Sheryl Lightfoot

Associate Professor

Relevant Degree Programs


Great Supervisor Week Mentions

Each year graduate students are encouraged to give kudos to their supervisors through social media and our website as part of #GreatSupervisorWeek. Below are students who mentioned this supervisor since the initiative was started in 2017.


Despite being in global demand and usually found flying around the world Sheryl is really down to earth. Her teaching style is subtle and layered; she has so much knowledge and experience but you have to LISTEN, there are no cheat sheets. She is phenomenal in her ability to groom young academics into communities and jobs where our work can contribute to meaningful change for the larger Indigenous and global communities. With each step of the PhD process, her expectations, and the opportunities she offers increase and its up to you to decide how committed you are. If you're prepared to do the work, she's got your back.  

Denali YoungWolfe (2019)


Graduate Student Supervision

Master's Student Supervision (2010 - 2018)
Compliant(ish) : norm evasion and avoidance in doping, tax, and Indigenous rights (2016)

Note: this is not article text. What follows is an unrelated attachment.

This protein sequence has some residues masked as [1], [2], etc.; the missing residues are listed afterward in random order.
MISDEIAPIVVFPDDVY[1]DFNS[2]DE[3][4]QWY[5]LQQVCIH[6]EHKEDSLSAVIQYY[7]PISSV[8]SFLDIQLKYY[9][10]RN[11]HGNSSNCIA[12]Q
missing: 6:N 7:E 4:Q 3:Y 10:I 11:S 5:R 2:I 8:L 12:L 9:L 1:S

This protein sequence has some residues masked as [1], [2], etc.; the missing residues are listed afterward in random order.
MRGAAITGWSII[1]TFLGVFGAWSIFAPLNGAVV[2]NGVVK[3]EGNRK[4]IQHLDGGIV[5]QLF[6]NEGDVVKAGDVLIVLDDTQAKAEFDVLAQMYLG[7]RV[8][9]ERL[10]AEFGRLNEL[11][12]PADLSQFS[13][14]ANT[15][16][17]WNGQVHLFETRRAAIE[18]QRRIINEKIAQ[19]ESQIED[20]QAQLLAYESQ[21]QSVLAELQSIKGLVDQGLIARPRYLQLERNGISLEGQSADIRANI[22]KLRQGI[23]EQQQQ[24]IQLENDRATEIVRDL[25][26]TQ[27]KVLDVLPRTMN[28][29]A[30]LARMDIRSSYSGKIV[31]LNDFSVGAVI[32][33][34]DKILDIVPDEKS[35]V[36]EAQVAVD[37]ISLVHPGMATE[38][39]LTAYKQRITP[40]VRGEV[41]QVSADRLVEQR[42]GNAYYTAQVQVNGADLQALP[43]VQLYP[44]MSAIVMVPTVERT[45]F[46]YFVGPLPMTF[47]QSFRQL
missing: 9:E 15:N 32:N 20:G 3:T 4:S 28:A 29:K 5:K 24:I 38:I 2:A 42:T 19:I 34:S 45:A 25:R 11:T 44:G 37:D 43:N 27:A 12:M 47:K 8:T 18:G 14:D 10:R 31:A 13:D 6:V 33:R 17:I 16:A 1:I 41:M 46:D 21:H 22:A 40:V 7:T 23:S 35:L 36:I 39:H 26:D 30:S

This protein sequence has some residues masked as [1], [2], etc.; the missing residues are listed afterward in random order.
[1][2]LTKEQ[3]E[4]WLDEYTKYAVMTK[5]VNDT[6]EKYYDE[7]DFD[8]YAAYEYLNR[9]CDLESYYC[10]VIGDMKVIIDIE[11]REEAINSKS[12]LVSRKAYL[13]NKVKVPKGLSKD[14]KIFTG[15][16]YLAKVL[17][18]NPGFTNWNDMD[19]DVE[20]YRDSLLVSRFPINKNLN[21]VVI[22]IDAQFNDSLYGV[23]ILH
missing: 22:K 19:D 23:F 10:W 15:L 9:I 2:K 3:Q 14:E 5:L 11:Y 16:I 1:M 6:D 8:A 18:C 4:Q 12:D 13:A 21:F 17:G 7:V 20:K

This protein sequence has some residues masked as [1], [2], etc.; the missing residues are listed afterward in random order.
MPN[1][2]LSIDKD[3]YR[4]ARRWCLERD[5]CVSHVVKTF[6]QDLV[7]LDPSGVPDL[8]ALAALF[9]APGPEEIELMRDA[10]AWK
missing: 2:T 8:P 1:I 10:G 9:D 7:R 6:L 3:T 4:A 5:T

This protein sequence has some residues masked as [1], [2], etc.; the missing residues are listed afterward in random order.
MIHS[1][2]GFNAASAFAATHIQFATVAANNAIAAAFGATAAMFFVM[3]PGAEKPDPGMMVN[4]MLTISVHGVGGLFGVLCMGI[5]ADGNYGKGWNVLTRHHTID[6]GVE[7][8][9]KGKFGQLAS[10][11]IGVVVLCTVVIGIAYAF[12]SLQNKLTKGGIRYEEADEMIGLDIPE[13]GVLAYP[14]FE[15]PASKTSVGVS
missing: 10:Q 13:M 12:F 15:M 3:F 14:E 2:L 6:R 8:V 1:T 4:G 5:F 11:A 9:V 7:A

Norms literature assume that opponents of norms do not comply with its prescriptions, and will actively reject its’ logic patterns. While this may describe some patterns of norm contestation, actors that openly contest generally accepted norms may incur unbearable penalties. Other theories presume that a state may accept a norm’s logic patterns, but not comply as a result of an inability to comply. Evasion and avoidance present a different way of envisioning how actors may approach norms, compliance, and logic systems by delinking compliance and acceptance of normative logic. These concepts introduce opportunism as a key variable that also challenges presumptions about actor intentions. By examining the cases of doping in sport, tax law, and Indigenous rights, a pattern emerges where actors have been able to manipulate a norm’s compliance signals to technically comply with a norm while defeating the norm’s objectives. In turn, this allows actors to enjoy the benefits of non-compliance or partial compliance and compliance simultaneously, and escape detection by appearing to be compliant with the norm itself. These two concepts implicitly challenge the concept that compliance is a binary variable, and builds on a growing literature that suggests that the grey area between the poles of compliance and non-compliance may be more complex than expected.

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Canadian aboriginal violence: Retooling Hirschman's concepts of voice and exit (2014)

No abstract available.

Current Students & Alumni

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